The EQ is so fantastic it's not fair. Non inductor, no ringing, just a few frequencies to choose from, but MAN, the quality is superb. You can add   low end to kick, snare, toms, whatever and it is VERY satisfying. Adding 1khz and another upper frequency is not recommended in the manual. In fact, the manual states very clearly to only use EQ in very small amounts.

I have fantastic results doing the opposite of what the manual suggests. 

The truth is that it sounds massive without any EQ. I think the most fun I've had with this so far is live mixing with a tube limiter after it just recording stereo into Logic. I experienced a huge depth of field, just big deep and wide.

I would love to use this with the Studer 1/2" 4 track and track a jazz combo. 

1951 Tweed Fender Pro

Complete with custom cowboy leather, this is a real "man's" amp.

This is a 40 watt, 6L6, tube rectified, 6sc7 harmonic generator that cannot be beat for clean, shimmery, bell-like tones that rip your face off.

Currently, there is a Jensen P12n installed with an adaptor plate as I prefer 12" drivers to 15's for Fender clean sounds. Also, I am experimenting with octal to 8 pin adaptors (preamp stage) to enable the use of miniature tube types like the 12ax7. 

One interesting feature of this circuit is the interaction of the 2 channels. When cranking one channel, the touch sensitivity can be dialed to one's liking by turning up the adjacent channel's volume pot. It's hard to explain, better to just experience.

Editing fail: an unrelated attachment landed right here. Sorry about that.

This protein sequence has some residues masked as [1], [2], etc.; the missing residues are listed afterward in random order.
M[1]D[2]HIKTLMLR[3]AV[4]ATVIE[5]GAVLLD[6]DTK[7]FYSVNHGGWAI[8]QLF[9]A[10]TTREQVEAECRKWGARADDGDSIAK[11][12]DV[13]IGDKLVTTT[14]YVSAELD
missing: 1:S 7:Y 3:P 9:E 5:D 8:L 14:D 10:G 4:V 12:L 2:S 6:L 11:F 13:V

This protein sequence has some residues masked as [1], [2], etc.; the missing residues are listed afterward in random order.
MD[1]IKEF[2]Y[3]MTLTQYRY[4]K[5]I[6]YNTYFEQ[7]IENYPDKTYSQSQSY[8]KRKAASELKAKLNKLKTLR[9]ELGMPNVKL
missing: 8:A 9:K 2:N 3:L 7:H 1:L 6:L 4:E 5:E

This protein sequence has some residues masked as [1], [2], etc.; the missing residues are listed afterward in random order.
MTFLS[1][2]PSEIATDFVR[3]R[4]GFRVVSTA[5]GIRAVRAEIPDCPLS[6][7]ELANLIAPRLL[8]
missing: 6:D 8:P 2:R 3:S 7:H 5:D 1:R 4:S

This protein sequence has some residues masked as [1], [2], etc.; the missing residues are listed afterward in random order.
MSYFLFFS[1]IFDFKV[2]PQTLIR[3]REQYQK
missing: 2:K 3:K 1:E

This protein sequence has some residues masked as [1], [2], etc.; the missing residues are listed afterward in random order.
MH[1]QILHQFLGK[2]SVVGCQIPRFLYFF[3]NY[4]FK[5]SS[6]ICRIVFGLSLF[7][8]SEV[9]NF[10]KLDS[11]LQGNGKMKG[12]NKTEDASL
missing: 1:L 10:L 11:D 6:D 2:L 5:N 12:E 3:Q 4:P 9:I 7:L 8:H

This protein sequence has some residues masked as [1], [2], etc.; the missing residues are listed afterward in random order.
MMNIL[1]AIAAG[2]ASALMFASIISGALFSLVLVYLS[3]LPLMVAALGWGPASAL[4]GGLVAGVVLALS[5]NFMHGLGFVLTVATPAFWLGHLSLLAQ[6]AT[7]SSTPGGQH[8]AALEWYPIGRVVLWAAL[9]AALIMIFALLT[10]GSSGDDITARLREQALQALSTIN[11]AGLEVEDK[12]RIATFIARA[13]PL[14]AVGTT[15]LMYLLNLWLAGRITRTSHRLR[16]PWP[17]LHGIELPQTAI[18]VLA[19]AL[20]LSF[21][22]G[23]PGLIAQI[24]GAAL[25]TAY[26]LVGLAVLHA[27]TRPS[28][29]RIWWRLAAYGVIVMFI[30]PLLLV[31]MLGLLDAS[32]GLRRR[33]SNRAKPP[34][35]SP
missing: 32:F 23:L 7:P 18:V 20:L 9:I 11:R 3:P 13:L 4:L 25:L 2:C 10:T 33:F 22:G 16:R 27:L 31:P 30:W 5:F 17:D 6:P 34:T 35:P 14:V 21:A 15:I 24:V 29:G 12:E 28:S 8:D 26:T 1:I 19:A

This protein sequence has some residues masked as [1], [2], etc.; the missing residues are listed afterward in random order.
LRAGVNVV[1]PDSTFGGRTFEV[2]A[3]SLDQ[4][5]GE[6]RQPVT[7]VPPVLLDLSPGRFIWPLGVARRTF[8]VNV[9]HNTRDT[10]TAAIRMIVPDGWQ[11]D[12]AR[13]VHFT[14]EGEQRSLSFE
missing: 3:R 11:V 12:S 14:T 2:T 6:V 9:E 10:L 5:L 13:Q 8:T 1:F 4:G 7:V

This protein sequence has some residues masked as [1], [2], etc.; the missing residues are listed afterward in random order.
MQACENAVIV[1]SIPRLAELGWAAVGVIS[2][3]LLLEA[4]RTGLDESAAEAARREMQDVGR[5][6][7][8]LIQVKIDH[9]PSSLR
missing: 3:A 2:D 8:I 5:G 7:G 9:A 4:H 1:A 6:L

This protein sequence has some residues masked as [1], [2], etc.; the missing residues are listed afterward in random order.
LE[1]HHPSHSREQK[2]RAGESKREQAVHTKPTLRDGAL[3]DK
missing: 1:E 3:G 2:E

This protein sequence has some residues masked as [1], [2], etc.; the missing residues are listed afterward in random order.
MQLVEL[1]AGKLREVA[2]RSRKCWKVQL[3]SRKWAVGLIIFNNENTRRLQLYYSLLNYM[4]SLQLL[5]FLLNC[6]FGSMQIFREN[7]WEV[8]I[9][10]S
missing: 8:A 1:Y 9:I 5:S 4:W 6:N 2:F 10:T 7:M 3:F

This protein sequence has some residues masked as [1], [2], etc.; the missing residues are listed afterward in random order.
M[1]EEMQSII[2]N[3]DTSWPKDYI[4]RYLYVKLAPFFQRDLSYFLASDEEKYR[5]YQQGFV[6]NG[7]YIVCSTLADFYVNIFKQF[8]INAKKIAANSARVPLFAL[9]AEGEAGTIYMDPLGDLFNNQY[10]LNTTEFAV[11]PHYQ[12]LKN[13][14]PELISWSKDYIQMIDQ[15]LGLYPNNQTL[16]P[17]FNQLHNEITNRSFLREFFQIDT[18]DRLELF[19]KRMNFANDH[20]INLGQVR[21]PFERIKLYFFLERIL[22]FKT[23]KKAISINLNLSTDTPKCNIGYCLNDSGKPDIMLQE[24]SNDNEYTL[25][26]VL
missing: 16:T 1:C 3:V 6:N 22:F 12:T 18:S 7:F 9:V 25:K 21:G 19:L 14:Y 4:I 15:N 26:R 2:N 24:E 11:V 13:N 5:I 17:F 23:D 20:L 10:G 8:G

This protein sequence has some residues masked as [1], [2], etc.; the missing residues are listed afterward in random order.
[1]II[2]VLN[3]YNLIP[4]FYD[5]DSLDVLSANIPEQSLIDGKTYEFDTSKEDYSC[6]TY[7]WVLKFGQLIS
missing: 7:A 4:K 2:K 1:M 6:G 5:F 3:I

Marshall JMP

I'll never forget my first JMP experience. It was my first real amp. I played a gig one night, two sets at a club in VA. Every note was as clear as a bell. I was nervous that everybody could hear EVERYthing I was doing. I wasn't used to the brutally honest delivery I was experiencing. I think I just had a Strat, tube screamer and a Vox wah. The power was undeniable, and I questioned my ability to handle it. Much like dancing on a dragon's tail while the princess watches in horror.

ANYWAY, EL34's pushed to the limit with a 4x12 of greenbacks are my kind of party. You have not lived (as a guitar player) until you feel the sag and response of a P90 equipped Les Paul junior plugged straight into a proper JMP. Just delicious.

Marshall 4x10 customized

I used to use one of these (stock) with a JCM 800 for gigs and recording back in the early 90's. Great, focused, chunky tone. You can pick one of these up for cheap, and they are convenient, light, easy to transport, etc.

It dawned on me one day to try out some old alnico Jensens in place of the newer ceramic Celestions. So, I tried installing two (because that's all I had at the time) and Whamo! I was hooked. I eventually found two more p10n's and wired in 4 of them bad boys. My thought was that I might get close to the Tweed Fender Bassman (holy grail) sound if I could just get a proper tweed circuit hooked up to this. I've tried a '57 Champ and a '51 Pro to great effect. The Blackface Bandmaster is a perfect match, and with a Tele in front, look out!